I’ve set up my own template based on my current project. It was a quick and straightforward process and now I’ll have the basics of all I need right from the start: labels; character files; and settings files. I took inspiration from the templates provided by Scrivener to enhance my design. And I can transfer the character files from one project to the next if I’m working on a series.

Research

No more piles of print outs, no more searching Pinterest for that article I saved…somewhere. I can have all the research in the project file and using the split screen function I can look at the research as I am writing.

Last Words about Word

cover of The Code by Alison Clifford

Alison Clifford’s cracked Scrivener’s code (ho ho) while writing her latest novel

Does that mean I’m giving Word the flick?

Well, I still need to send a Word file to my editor, so it’s not completely gone. I gave the export function a trial run, and it seems to work well (phew). I also enjoy the formatting process, so until further notice I’ll be using it to prepare my files for uploading for publication. Although I won’t save the cost of purchasing Word, Scrivener is not expensive, and it’s a one-off purchase.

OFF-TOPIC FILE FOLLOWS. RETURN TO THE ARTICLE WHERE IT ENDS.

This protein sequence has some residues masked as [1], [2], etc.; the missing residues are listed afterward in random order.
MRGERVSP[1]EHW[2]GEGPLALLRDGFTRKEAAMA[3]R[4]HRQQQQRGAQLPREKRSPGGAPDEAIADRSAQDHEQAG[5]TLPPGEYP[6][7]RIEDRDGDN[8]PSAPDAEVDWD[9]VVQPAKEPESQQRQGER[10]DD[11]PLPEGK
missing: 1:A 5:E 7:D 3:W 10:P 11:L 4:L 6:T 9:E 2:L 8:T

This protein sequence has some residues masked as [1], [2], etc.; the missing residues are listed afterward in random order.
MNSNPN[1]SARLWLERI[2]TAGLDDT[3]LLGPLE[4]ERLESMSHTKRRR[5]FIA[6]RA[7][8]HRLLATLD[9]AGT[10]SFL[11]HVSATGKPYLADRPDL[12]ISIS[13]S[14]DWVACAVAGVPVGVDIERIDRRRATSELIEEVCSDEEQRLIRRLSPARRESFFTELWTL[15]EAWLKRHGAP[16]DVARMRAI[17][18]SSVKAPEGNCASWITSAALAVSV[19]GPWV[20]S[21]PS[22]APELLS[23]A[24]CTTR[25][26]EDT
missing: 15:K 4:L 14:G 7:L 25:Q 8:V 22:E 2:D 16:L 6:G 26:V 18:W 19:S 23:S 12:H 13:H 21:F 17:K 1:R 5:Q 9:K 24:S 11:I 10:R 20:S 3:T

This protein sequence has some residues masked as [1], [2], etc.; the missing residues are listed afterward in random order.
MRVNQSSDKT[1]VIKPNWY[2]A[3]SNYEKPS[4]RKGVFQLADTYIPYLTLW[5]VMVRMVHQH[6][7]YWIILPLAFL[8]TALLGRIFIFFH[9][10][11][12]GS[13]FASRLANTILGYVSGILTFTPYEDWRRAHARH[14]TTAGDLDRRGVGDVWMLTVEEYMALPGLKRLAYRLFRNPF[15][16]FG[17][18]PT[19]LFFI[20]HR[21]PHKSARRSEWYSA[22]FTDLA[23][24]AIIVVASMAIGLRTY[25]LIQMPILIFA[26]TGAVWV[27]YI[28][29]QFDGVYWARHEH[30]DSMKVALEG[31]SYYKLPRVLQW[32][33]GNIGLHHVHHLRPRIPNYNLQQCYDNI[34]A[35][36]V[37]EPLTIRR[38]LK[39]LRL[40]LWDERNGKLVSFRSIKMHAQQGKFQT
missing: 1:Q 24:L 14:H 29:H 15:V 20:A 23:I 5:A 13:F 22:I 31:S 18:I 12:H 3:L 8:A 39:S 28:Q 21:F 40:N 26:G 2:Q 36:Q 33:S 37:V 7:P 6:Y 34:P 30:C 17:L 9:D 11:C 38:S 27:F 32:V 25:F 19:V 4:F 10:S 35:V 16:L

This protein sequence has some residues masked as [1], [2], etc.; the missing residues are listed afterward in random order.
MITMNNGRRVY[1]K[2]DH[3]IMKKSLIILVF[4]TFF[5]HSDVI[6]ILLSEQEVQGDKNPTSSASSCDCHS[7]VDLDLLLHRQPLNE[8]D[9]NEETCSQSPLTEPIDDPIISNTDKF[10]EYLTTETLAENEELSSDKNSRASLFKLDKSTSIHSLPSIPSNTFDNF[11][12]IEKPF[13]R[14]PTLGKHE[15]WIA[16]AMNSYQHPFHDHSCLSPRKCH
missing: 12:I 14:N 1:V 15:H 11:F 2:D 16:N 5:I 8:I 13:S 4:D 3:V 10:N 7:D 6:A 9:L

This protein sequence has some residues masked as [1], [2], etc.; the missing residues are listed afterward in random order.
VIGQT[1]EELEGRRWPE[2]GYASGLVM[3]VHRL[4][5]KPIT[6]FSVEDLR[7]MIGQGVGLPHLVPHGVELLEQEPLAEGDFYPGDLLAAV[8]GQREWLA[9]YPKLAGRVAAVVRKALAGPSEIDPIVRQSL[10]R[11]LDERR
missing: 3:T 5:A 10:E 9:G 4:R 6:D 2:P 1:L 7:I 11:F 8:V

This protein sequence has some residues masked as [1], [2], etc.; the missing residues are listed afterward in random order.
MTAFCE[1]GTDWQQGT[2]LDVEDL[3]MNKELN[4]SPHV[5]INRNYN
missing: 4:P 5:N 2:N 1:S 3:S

Changing to Scrivener was nowhere near as traumatic as I thought it would be. The program was easy to install, and the tutorial was simple to complete. The features that drew me to Scrivener are all I’d hope they’d be and I don’t regret making the change.

Are you thinking of switching? Give it a go. Hey, you can always go back to what you used before. I doubt I will—I love Scrivener.

 

#Scrivener - what will it give #indieauthors that you can't get from Word? Novelist Alison Clifford explains - and says why she's happy she made the surprisingly easy switch! #ww #amwriting Click To Tweet

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From the ALLi Author Advice Center Archive

 

This Post Has 2 Comments